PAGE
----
Apart from a Kevin Mirallas effort that was deflected well wide, Koeman’s side barely threatened otherwise in the final quarter of an hour before half-time during which fireworks — not to mention some decisive action like his early substitutions against West Brom and Sunderland — might have been expected in the away dressing room.
There were no changes after the interval, however, either in terms of personnel or the pattern of the game from Everton, at least until an otherwise well-below-par Coleman whipped a teasing ball in from the right that Barkley met with a firm header that he planted wide of goal.
Two changes from Koeman in five minutes before the hour mark saw Barry make way for Tom Cleverley and the largely anonymous Mirallas go off in favour of Gerard Deulofeu but while Cleverley brought the kind of energy and purpose that the rest of the side had been lacking, the Spaniard offered next to nothing.
After wasting a rare break-away chance with a lame prod forward looking for Lukaku, his only other contribution of note was a dangerous, deep cross that Boruc had to bat away from under his bar in the 64th minute.
If Koeman felt, as he indicated after the game, as though his players’ second half efforts were closer to the level he expected, it was probably due to the fact that they had far more of the ball after half time and were the ones trying carve out the chances as they tried to get back into the game.
With no real creativity or drive in attacking midfield, however, they had no answer to Bournemouth’s suffocating pressing game and with Howe assigning double markers to the Blues’ wingers, Bolasie and then Deulofeu often found themselves boxed off near the touchline, starving the side of width and keeping Lukaku in familiar isolation up front.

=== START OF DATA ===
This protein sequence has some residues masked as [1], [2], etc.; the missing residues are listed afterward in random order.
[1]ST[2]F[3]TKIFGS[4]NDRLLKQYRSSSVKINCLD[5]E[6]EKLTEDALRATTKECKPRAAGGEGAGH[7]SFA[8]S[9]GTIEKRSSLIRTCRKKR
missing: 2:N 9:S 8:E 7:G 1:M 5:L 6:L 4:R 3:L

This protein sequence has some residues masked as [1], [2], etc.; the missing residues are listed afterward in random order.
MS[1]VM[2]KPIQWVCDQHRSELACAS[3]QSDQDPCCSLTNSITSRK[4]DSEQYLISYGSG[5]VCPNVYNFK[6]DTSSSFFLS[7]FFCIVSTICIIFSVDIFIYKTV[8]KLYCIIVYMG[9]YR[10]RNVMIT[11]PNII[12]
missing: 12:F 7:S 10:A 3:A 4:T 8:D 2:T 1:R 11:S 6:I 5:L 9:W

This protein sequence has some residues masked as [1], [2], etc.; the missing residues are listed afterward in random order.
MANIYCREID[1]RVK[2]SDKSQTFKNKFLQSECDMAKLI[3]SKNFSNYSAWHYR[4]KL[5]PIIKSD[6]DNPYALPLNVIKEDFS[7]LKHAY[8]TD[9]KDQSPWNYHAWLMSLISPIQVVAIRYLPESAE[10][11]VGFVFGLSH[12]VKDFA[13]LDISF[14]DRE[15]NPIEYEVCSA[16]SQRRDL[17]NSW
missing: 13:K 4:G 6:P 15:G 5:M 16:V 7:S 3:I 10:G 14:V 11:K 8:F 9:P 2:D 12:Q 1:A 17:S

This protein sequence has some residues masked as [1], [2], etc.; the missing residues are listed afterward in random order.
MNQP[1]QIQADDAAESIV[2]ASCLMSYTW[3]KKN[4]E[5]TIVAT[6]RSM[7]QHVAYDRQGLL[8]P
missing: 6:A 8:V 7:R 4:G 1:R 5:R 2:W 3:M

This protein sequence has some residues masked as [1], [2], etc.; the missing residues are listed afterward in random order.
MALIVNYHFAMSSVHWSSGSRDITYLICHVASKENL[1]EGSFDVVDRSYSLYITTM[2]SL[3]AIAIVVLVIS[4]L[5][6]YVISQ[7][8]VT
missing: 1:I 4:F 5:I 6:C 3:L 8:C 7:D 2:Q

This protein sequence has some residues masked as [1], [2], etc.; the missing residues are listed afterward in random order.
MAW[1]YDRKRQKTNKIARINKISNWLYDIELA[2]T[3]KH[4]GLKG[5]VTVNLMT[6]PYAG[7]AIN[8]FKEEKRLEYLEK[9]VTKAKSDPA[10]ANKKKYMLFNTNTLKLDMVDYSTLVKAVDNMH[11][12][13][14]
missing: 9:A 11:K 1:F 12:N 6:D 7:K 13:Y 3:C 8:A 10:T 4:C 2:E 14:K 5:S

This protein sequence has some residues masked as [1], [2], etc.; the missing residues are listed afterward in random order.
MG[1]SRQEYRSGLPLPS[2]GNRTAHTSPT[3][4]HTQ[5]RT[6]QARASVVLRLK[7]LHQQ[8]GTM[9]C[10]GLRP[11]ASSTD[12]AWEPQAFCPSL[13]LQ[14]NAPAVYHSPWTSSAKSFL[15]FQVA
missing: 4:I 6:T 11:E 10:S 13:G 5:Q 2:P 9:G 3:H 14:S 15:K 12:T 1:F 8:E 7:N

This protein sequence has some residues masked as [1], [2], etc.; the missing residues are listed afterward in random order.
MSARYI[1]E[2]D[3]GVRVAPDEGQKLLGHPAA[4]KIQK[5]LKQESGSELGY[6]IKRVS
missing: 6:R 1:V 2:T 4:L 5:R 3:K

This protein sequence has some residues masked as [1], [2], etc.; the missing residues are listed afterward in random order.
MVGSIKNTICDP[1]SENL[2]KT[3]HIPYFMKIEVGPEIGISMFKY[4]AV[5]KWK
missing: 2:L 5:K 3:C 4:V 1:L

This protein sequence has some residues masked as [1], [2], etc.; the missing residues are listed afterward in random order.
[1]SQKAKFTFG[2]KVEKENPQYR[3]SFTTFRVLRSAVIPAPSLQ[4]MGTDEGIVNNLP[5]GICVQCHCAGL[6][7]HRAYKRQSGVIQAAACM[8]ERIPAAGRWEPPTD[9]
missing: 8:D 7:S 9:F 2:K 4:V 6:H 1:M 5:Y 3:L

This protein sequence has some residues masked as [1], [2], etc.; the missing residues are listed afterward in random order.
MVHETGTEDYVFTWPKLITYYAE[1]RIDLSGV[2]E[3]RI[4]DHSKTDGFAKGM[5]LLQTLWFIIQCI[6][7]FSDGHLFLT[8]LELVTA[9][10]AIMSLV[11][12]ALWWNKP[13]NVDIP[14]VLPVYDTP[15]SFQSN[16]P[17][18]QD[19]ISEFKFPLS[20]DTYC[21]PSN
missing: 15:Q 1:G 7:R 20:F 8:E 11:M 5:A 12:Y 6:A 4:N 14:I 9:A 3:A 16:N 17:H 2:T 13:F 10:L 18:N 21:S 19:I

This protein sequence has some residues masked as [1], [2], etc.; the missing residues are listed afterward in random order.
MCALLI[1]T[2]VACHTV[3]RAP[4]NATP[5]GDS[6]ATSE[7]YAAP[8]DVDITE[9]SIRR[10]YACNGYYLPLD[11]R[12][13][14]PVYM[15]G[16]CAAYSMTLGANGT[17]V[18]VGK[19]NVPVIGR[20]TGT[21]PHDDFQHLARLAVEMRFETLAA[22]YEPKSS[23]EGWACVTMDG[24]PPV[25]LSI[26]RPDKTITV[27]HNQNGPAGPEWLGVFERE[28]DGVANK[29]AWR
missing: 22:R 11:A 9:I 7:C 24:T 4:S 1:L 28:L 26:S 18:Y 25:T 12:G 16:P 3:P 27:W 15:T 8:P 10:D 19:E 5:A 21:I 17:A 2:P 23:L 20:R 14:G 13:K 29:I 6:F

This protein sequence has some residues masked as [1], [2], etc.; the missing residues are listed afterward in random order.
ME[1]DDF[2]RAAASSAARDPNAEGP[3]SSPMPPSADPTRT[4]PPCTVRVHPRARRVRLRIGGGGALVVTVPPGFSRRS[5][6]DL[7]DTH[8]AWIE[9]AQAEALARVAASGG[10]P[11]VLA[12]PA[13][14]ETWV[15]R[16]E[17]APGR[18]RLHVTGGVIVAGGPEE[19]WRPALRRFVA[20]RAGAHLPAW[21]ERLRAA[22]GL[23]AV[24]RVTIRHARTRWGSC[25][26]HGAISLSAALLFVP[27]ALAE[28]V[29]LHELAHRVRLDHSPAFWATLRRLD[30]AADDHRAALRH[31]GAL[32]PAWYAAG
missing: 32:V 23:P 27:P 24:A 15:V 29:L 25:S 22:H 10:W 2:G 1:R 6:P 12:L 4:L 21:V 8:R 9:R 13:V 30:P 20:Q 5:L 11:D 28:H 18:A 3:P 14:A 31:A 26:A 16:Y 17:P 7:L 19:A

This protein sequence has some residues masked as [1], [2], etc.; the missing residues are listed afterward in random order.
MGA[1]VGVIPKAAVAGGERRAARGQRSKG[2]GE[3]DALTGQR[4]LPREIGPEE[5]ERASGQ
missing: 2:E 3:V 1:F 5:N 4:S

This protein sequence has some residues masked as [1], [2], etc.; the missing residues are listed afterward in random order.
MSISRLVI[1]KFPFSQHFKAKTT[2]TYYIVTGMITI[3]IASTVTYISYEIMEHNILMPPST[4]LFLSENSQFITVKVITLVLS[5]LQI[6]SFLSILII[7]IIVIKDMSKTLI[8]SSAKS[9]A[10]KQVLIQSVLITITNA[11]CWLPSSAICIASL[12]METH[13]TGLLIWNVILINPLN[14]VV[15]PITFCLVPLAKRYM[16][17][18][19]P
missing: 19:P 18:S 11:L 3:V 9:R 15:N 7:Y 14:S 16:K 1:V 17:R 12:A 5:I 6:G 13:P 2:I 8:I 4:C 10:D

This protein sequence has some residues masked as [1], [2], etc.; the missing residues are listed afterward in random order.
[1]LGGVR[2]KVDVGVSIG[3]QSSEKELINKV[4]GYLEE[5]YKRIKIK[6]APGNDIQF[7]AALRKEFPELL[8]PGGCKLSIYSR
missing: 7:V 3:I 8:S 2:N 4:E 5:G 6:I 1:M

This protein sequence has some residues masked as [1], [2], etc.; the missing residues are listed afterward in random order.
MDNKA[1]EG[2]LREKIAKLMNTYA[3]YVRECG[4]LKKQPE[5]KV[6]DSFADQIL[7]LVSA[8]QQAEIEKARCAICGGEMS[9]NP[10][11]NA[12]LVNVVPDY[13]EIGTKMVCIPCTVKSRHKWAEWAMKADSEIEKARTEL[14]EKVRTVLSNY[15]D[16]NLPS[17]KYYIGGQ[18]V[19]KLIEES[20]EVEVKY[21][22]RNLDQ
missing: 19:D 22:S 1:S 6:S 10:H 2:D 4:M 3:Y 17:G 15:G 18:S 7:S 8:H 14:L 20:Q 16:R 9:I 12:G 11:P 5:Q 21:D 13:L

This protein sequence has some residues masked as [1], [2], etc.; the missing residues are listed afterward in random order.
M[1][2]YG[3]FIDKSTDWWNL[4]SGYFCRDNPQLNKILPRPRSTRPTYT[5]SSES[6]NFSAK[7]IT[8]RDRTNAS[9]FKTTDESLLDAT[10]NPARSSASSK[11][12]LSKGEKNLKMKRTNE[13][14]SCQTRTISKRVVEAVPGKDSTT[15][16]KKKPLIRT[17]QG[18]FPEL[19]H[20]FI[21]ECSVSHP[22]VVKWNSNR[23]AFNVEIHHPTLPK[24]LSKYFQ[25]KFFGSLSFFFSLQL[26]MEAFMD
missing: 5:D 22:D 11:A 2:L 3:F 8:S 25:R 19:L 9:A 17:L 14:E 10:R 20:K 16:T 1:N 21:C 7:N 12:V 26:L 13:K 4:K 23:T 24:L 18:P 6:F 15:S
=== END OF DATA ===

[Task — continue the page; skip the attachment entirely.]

Not once did Everton get into the clear behind the home defence during 90 minutes as the Cherries did an impressive job of making the tight confines of Vitality Stadium — it’s five metres longer than the pitch at Goodison Park and just as wide) feel much smaller than it actually is.
When Bolasie threw off his tendency to over-elaborate he was quite effective. He played a one-two with Lukaku on the edge of the box and had a rare sight of goal with quarter of an hour to go but smashed his shot narrowly over. And with the Toffees still in with a chance of grabbing a point right to the end, it was the former Palace winger’s excellent delivery from the right that substitute Enner Valencia just couldn’t react to quickly enough to steer home, his first-time shot flying a yard wide of the far post.
Even after seven matches in all competitions, it’s early days in the Koeman era and the manager and he is still on a learning curve when it comes to the strengths and weaknesses in his team. He can’t fail to have been concerned by the collective malaise that blighted this performance, however. Apart from Stekelenburg, who had little to do apart from pick the ball out of the net and smother an early Wilson chance, and Cleverley who made as much of an impact off the bench as he could, it’s hard to find any positives from any of the other individual performances.
More worrying was the shortage of game-changing options on the bench, with the team’s supposed difference-makers — Barkley, Mirallas, Deulofeu and Bolasie — all letting him down to varying degrees and Valencia again failing to illustrate convincingly what he can offer the team up front. It's for those reasons that talk of a top-four challenge this term have been shown to be wildly fanciful without significant investment in January.
As an opportunity to get things back on track, next Friday’s game against a Palace team that underlined their own resilience and aerial threat by coming back from 2-0 down to beat Sunderland at the Stadium of Light now takes on added significance. Hopefully, the manager will use the days in between to ram home some harsh truths and light a fire under some under-performing backsides because he cannot have been pleased at all with what he has seen this past week.